Bob Harris is a published author, speaker, business presenter and well respected security industry consultant.
As good as we are at what we do, the question of are we capable of more is always there. As I travel around the country working with security and integration owners and employees, I observe many common challenges regardless of geography.
#1. Let’s start with procrastination! I am always hearing people beg for new technology to help stimulate sales and boost RMR. More often than not however, once a manufacturer invests big bucks in developing and offering these new products or services, it typically takes an act of Congress before security dealers will discuss it, let alone sell any of it. Think about all the amazing Honeywell technology you’re using today. How long did you procrastinate before taking it for a test drive? Today, so many in our industry have become just like our subscribers who wait to install an alarm system until after they become a victim of burglary. How much is procrastination costing you in terms of our core security services being taken away by others not even in our industry? Throughout history, business owners have lost far more from indecision than they ever did from a bad decision.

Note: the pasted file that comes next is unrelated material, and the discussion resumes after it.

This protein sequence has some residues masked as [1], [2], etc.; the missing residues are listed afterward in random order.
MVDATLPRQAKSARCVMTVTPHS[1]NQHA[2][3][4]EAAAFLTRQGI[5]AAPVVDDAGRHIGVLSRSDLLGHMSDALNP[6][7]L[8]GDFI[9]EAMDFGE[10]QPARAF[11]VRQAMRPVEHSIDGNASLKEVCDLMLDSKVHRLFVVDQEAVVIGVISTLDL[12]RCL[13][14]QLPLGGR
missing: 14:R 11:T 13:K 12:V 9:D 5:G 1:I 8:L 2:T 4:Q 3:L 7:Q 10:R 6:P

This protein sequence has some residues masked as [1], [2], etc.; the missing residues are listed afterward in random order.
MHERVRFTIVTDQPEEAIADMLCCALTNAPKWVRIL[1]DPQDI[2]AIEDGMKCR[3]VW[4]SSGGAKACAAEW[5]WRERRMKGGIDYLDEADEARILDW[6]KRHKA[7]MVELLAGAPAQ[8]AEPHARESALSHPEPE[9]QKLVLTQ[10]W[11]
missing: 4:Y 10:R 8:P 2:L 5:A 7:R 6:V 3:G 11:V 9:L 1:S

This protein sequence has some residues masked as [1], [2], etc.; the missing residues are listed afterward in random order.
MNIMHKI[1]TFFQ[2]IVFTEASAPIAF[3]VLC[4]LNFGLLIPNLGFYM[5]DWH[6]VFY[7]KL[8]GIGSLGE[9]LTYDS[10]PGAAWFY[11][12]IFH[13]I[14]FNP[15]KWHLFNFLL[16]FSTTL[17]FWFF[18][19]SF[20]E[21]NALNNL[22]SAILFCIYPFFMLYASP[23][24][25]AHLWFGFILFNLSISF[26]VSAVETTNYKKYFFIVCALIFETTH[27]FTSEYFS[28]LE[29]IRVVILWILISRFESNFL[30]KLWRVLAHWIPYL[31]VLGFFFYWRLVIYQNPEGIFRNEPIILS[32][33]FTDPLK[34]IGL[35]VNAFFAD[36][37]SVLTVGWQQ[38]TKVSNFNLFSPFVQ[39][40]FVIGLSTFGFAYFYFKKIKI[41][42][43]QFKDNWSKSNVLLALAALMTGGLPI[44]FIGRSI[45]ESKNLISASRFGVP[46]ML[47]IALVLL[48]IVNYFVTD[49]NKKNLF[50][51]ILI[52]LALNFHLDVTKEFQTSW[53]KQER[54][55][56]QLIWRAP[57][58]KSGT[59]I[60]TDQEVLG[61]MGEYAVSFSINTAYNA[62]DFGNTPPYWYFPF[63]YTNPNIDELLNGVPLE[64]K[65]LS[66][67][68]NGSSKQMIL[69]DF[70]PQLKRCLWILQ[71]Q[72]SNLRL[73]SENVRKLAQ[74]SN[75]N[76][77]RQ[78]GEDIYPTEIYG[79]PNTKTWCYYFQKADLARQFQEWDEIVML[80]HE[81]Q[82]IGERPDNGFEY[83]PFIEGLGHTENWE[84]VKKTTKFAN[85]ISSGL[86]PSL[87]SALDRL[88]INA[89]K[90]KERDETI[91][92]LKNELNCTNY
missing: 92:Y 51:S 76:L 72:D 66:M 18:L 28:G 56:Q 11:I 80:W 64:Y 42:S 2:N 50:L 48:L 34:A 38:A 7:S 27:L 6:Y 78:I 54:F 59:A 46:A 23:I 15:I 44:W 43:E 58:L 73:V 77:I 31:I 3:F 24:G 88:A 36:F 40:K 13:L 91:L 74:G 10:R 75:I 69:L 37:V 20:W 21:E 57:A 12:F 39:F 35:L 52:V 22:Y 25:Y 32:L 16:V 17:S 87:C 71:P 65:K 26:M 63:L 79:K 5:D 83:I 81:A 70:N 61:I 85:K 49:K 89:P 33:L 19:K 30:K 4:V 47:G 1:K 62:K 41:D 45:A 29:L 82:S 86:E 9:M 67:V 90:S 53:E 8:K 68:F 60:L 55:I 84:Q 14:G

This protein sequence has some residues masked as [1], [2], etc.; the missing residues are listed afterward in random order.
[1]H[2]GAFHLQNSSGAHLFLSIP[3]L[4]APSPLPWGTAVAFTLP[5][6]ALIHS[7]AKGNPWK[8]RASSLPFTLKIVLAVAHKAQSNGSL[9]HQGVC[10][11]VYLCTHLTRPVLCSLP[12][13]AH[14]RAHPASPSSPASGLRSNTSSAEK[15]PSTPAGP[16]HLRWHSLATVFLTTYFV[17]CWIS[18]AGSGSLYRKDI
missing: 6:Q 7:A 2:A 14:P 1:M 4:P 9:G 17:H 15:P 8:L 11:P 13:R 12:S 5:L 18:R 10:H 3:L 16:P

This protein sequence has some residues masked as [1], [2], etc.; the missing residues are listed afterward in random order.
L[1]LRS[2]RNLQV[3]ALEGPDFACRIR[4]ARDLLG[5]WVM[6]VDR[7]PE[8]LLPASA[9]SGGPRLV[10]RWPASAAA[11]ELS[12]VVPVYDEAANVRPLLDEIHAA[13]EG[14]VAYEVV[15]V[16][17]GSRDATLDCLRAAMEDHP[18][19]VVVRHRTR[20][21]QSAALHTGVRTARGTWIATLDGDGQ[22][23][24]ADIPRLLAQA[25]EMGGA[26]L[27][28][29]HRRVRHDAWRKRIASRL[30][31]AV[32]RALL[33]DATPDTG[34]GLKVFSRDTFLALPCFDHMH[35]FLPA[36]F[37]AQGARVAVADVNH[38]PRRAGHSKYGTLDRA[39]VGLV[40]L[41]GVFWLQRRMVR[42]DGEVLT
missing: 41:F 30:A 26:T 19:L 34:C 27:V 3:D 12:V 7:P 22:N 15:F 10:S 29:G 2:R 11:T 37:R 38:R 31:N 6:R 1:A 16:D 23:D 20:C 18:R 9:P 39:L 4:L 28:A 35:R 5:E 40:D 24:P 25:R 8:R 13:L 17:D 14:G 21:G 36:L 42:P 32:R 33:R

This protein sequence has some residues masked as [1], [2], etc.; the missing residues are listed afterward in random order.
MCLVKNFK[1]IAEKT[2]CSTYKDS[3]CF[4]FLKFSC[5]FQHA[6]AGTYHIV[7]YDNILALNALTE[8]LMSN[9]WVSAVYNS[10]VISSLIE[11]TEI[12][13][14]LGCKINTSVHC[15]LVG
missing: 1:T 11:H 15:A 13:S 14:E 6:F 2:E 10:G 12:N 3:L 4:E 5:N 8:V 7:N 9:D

#2. Which brings me to number two: Continuing to undervalue your professionalism by competing on price as a significant differentiator. Are you the lowest priced provider in your market? Since their can only be one, are you it? A low price strategy creates an inherent fear in the minds of sales people to add value by “up selling” or even offering multiple services. I hear many people talk about this, but only a few are doing anything to create tactical solutions that overcome low price challenges. If price serves as your most attractive value proposition, the value customers place in you is worth that price. Until they find someone else who’s cheaper that is. Effectiveness and professionalism should never be left out as we reinvent our value proposition to compete in today’s market place?
#3. This segues into number three: Why are we investing absolutely nothing in effective training to educate our employees on critical skills such as sales, excelling at customer service, saving cancellations, marketing our business and in-house collections? The mistake of failing to invest in meaningful training in these specific areas has clearly created a sales culture of low price lethargy with an organizational undercurrent lacking in sense of urgency and enthusiasm. Two revealing signs I look at are the number of sales lost to price and whether employees are saving customer cancellations or unwittingly helping customers to cancel? Many more sales can be made and many more customers can be saved than are being saved.